About this site
Grant no's 279981, 279984 & 279970. Period, Nov./Dec. 2010 to Oct./Nov. 2013.
My favourite monocot is the Madagascan Star Orchid, Angraecum sesquipedale. When one of these flowers was sent to Charles Darwin, he noted that no insect then known had a tongue long enough to reach its nectar and thus pollinate it. However, Darwin confidently predicted that such a moth would one day be found. Although it took another 40 years, one was indeed discovered and named as Xanthopan morganii praedicta, in recognition of Darwin's prediction. This orchid thus symbolizes the link between the focus of the e-Monocot project and the moths that are the subject of my research.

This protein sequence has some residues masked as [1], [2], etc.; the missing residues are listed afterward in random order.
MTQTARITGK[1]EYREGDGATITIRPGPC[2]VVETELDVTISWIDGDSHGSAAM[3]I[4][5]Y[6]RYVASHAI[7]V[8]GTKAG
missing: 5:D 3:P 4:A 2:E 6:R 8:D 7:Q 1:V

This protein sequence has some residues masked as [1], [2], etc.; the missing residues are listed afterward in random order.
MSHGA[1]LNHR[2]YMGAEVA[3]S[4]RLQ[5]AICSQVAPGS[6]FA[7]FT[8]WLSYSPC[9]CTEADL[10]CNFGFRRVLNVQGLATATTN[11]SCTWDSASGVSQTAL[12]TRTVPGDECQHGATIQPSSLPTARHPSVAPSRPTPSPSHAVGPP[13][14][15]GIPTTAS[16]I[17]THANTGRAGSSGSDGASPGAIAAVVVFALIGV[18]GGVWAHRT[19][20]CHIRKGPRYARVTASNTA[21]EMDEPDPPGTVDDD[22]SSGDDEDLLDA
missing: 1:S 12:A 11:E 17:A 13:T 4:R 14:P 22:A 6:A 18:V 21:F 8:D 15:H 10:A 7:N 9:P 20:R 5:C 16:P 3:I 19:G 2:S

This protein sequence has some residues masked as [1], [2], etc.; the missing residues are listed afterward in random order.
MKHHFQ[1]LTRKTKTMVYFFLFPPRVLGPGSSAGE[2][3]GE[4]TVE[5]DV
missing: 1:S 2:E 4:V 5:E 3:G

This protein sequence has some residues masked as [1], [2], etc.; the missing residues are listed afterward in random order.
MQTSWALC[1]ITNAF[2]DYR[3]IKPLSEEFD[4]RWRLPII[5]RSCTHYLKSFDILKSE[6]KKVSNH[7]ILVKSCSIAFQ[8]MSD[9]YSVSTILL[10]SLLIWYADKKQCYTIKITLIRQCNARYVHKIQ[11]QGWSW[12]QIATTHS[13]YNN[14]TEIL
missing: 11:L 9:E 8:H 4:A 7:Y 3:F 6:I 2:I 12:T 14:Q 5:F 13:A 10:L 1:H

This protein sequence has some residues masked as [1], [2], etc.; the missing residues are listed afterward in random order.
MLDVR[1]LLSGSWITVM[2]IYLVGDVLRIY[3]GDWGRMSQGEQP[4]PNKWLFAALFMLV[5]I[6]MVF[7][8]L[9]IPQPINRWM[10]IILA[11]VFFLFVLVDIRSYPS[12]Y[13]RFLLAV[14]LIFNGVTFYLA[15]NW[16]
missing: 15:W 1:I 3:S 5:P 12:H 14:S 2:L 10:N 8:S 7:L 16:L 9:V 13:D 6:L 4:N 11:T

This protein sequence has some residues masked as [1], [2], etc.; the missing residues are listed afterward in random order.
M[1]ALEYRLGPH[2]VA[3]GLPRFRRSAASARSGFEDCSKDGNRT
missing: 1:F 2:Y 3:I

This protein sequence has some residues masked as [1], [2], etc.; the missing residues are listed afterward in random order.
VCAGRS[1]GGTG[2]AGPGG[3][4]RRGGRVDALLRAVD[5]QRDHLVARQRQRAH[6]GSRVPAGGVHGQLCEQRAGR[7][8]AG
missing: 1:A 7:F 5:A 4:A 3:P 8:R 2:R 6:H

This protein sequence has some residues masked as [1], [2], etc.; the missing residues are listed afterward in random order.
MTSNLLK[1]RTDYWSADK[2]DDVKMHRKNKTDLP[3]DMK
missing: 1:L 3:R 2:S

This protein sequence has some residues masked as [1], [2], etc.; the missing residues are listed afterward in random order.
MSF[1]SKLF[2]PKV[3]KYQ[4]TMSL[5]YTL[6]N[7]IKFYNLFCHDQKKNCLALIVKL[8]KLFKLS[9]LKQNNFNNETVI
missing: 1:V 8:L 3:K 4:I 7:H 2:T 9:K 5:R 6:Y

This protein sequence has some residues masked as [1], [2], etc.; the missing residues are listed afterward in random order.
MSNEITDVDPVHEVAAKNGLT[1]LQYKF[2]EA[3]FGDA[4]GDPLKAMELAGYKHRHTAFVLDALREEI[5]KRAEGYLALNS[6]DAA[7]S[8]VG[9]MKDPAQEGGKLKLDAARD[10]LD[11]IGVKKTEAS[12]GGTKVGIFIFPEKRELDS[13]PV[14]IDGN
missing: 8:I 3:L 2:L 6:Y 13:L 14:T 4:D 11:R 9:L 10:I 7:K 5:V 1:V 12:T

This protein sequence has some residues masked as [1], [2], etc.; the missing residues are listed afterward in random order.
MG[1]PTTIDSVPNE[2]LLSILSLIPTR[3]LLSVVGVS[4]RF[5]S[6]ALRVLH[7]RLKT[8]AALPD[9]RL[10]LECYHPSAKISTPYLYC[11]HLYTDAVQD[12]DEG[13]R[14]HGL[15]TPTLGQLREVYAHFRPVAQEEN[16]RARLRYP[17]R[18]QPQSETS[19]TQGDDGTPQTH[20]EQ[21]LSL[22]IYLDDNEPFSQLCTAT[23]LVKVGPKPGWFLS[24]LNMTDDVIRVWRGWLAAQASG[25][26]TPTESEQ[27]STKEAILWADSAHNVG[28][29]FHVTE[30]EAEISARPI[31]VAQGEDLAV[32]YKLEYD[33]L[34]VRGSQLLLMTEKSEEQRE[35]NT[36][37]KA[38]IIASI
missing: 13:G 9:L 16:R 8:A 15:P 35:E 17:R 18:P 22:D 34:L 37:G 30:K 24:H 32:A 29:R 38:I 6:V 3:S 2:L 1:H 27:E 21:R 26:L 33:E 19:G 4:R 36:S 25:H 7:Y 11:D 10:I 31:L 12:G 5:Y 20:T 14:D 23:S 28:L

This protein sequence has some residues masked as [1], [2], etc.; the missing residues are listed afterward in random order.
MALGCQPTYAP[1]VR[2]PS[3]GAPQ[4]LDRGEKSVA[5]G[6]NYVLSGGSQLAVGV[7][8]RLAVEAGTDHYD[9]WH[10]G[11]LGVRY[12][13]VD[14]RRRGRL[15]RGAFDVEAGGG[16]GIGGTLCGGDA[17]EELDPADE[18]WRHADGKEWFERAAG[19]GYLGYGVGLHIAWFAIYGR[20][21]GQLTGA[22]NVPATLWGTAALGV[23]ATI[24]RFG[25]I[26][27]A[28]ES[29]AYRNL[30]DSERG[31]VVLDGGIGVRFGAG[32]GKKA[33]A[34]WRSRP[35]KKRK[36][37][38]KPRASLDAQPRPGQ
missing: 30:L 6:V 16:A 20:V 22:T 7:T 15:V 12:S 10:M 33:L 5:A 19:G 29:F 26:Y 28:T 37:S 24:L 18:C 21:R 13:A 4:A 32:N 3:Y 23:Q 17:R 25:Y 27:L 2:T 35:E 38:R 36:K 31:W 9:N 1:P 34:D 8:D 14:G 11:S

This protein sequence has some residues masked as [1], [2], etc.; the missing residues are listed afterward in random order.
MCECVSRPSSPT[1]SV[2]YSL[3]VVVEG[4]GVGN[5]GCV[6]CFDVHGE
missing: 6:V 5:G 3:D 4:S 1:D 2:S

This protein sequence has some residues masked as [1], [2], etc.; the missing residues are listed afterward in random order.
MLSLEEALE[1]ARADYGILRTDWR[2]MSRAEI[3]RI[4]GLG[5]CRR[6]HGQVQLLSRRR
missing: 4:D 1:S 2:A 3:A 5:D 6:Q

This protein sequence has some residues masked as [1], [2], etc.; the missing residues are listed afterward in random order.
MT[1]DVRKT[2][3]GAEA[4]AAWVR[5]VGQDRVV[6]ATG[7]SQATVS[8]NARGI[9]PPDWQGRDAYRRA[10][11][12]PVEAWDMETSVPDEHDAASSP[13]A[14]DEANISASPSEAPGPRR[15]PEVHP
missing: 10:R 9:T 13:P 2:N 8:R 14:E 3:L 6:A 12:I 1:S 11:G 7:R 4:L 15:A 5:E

Ian Kitching is a researcher at the Natural History Museum studying the phylogenetics and biology of Lepidoptera, with a particular focus on the hawkmoths (Sphingidae), and is a co-investigator on e-Monocot. He is part of the outreach team, which will proactively seek to engage external audiences in e-Monocot and he will also ensure that the systems developed are equally applicable to animal groups.